John Wesley was not the greatest preacher of his day. His occasional friend and sometime nemesis George Whitefield was that. “My brother Wesley acted wisely,” Whitefield said. “The souls that were awakened under his ministry he joined in societies, and thus preserved the fruit of his labor. This I neglected, and my people are a rope of sand.” …. Wesley himself used the image to describe the Christianity against which his people reacted in eighteenth-century England: “Those who were desirous to save their souls were no longer a rope of sand, but clave to one another, and began to watch over each other in love. Societies were formed, and Christian discipline was introduced in all its branches.” …. There are no Whitefieldian societies now. But there are tens of millions of Wesleyan believers around the world.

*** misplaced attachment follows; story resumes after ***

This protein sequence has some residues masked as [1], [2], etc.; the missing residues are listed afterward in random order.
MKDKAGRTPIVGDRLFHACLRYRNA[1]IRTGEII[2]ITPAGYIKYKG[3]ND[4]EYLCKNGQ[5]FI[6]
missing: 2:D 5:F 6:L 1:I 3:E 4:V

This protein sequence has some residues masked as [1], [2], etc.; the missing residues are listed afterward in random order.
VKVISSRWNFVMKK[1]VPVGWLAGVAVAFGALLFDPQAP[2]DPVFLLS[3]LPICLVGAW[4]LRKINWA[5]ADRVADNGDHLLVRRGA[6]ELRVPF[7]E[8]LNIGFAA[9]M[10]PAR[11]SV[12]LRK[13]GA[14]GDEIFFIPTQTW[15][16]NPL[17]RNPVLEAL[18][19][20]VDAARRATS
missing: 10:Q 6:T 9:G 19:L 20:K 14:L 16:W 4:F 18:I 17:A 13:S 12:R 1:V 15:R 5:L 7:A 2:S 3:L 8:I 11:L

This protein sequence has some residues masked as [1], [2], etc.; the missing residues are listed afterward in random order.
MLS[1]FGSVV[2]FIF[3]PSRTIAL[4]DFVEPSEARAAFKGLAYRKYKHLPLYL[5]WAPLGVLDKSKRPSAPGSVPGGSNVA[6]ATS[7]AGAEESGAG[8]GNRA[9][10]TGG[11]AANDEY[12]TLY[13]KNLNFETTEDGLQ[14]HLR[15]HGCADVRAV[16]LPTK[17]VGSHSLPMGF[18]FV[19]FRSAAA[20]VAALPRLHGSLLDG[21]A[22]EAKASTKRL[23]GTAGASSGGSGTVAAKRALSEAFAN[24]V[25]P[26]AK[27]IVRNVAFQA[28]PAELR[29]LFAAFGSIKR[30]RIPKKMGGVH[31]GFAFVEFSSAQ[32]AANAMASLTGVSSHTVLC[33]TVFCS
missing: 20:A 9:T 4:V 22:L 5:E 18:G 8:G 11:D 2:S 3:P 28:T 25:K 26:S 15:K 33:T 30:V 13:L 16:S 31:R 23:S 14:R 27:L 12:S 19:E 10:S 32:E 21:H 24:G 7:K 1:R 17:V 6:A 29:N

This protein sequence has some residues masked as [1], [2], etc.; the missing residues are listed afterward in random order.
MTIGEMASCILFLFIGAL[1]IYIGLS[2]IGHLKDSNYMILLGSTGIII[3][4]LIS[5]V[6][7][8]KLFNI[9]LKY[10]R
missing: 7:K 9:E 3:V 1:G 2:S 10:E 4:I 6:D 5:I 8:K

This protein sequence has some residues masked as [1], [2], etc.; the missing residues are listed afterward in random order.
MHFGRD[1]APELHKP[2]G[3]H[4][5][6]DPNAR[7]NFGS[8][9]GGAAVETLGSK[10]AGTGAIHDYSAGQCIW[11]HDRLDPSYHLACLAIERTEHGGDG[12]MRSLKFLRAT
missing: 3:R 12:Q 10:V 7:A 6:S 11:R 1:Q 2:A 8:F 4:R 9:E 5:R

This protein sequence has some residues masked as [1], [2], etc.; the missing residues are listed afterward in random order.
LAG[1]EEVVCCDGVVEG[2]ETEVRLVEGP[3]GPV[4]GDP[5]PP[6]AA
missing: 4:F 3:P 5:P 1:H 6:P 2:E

Thus write Jason Byassee and L. Gregory Jones of Duke Divinity School in a 2009 article at First Things. The article focuses on Wesley as the inventor of what is now known as the micro-loan or the micro-credit movement. It begins, however, by describing the difference between John Wesley and George Whitfield’s approach to evangelism and discipleship.
The authors use the word “organize” to describe the secret of Wesley’s success. I would prefer to use the word “community.” Organization is a method; community is the product, and organizational leadership is not the only key to its existence.